Concurrent Session 2B, Cherrywood Room


Performance Enhancements Using Geogrid in Flexible Pavements


Jim Howley, PE

Senior Regional Manager

Tensar International Corporation, Sun Prairie, WI


The new MnPAVE ME software includes a module that will enable the use of geogrids in pavement design. MNDOT has used geogrids in the State Aid System for county and municipal highway projects for more than ten years with a granular equivalency (GE) of 2 assigned to a geogrid. This meant that geogrid could replace one inch of HMA base or two inches of Class 5 aggregate base. This paper will discuss the implementation of the geogrid module into the MnPAVE ME software including the various elements.


16:00 – 16:25

Case Histories

Concurrent Session 3A, The Theater


Comparing Downdrag Design: Eisenhower Bridge of Valor


Derrick Dasenbrock, PE, D.GE

Civil Engineer

Federal Highway Administration, Minneapolis, MN


The new Eisenhower Bridge of Valor replaces the 57-year-old bridge over the Mississippi River in Red Wing, Minnesota. Old bridge inspection records indicated up to 1.2 m (4 ft) of settlement at the north end of the old bridge through its service life. During design of the new bridge, MnDOT focused on understanding and addressing the persistent settlement issue, as it was suspected to have caused failure of the original bridge’s pile foundation and could also affect the new bridge. The site’s geology, along with documented settlement issues, made this suitable for examining pile downdrag loading. As of 2022, the bridge is complete, and more than three years of data have been collected to capture the pile (strain) responses, including removal of surcharge and in-service conditions. The paper discusses the monitoring results and compares three design methods.


Concurrent Session 3B


Mechanically Stabilized Earth Retaining Walls: a Construction and Quality Control Point Of View


Andrew Mott

Project Manager

The Reinforced Earth, Aurora, IL


Mechanically stabilized earth (MSE) retaining walls using precast concrete panels have been used on several roadway and bridge projects during the last few decades. Typically MSE walls meet design requirements at a lower cost compared to other retaining wall systems. However, the performance of MSE walls during their service life requires careful attention to construction techniques along with a well-managed quality control (QC) program. The paper discusses insights gained by observing the construction techniques of several wall installations and summarizes key items that owners and engineers should watch for during construction.


16:25 Adjournment


Planning Committee


Chris Behling, US Army Corps of Engineers

Joe Labuz, University of Minnesota

Joe Bentler, American Engineering Testing

Rich Lamb, MnDOT

Ryan Berg, Ryan R. Berg & Associates

Brent Larsen, Short Elliot Hendrickson, Inc.

Aaron Budge, MN State University, Mankato

Dan Mahrt, Terracon

Ivan Contreras, Barr Engineering

Steve Olson, HDR Engineering, Inc.

Liang Chern Chow, Haley & Aldrich

Ryan Petersen, Itasca Consulting Group, Inc.

Chris DeDene, City of Minneapolis

Greg Reuter, American Engineering Testing

Bryan Field, Braun Intertec

Dave Saftner, UMN, Duluth

Steve Gale, Gale-Tec Engineering

Brian Sanchez, Atlas Foundation

Mike Haggerty, Barr Engineering

Joel Swenson, Barr Engineering

Megan Hoppe, American Engineering Testing

Brent Theroux, Barr Engineering

Nathan Iverson, Veit & Company

Joe Westphal, Braun Intertec


Registration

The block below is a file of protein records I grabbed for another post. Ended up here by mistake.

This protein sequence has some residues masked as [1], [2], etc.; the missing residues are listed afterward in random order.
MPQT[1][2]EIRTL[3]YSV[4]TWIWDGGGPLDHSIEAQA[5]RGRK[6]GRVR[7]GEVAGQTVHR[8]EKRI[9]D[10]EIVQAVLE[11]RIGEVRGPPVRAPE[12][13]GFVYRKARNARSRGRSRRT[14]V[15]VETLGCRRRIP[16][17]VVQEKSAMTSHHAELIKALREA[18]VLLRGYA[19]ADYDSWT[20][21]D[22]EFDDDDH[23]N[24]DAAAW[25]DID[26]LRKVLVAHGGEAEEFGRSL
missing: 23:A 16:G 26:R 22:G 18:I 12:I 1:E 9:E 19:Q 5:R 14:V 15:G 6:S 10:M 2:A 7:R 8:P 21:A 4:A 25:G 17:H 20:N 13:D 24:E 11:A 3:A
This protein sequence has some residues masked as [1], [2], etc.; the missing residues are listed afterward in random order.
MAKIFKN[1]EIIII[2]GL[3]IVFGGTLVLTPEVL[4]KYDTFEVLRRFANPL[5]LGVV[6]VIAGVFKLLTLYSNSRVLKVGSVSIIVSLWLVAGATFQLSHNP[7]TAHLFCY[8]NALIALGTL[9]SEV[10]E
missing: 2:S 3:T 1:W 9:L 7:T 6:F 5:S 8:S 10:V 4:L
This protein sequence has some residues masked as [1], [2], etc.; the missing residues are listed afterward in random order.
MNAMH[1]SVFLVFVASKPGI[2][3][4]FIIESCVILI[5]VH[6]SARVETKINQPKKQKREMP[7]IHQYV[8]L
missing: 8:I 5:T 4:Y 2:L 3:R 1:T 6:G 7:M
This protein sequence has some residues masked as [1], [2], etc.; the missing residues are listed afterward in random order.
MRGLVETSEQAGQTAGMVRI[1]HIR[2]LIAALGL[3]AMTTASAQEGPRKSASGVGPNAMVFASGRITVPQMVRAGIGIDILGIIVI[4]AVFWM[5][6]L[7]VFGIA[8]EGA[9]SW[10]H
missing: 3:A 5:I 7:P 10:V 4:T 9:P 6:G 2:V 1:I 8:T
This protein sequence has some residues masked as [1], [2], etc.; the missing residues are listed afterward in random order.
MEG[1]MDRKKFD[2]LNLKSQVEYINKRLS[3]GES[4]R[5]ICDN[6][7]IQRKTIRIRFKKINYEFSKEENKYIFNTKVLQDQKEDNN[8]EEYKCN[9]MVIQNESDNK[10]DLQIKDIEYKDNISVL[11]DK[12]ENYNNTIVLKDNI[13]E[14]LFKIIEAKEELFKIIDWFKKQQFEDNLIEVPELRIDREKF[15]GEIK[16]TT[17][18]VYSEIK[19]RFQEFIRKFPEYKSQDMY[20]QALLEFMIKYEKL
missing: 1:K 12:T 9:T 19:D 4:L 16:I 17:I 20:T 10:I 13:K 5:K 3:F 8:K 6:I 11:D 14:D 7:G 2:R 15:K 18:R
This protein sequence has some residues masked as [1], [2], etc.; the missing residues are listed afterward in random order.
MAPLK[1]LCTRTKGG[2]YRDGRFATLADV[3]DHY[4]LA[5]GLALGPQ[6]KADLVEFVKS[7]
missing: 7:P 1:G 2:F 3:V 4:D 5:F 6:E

Conference Modality and Masking

The conference is planned to be in-person. Face masks are not required in any University space unless officially designated by the University as a “masks required” space. The University expects all community members to respect those who choose to wear a mask, as well as those who choose not to wear one. https://safe-campus.umn.edu/return-campus/face-coverings

If conditions change and the University does not allow in-person gatherings, the Conference will be held remotely via Zoom Webinar and all registrants will be notified by email message. Login details will be sent one week before the Conference. If a Zoom Webinar is held, registrants for the in-person conference will be provided a promotion code for $100 off the 2024 conference.


Conference Location/Accommodations

The conference will be held at the Student Center, 2017 Buford Avenue, on the Saint Paul Campus of the University of Minnesota. A detailed map is available at https://campusmaps.umn.edu/st-paul-student-center. Disability accommodations will be provided upon request. Contact information for local hotels may be found here.


Parking

Parking is included in the conference fee and available in the Gortner Avenue Ramp, 1395 Gortner Avenue.


Registration Fee

The early registration fee for the conference is $230; after January 30, 2023, it is $260. The fee includes tuition, parking, proceedings, continental breakfast, lunch, and refreshments. A refund, less a $20 cancellation fee, will be made if cancellation is received by February 9, 2023. Student registration is $20 (no proceedings), and a limited number of $100 registrations are available for retired engineers. Reduced registration requests should be sent to geoconf@umn.edu by January 30, 2023 to receive a promo code. The University reserves the right to cancel the conference, in which case a full refund will be made.


Short Course fee is $180 for only the course. Registration of both the short course and conference are offered for a combined $370 ($140 short course, $230 conference).

Professional Development Hours

Participants can earn a total of 12.0 professional development hours (PDH). 7.0 professional development hours (PDH) for the full-day conference attendance, 4.0 PDH for the Short Course attendance and 1.0 PDH for the conference banquet.


Contact for Further Information

Write to geoconf@umn.edu. The conference web site is located at

https://sites.google.com/mgs-gi.com/site/events/2023-conference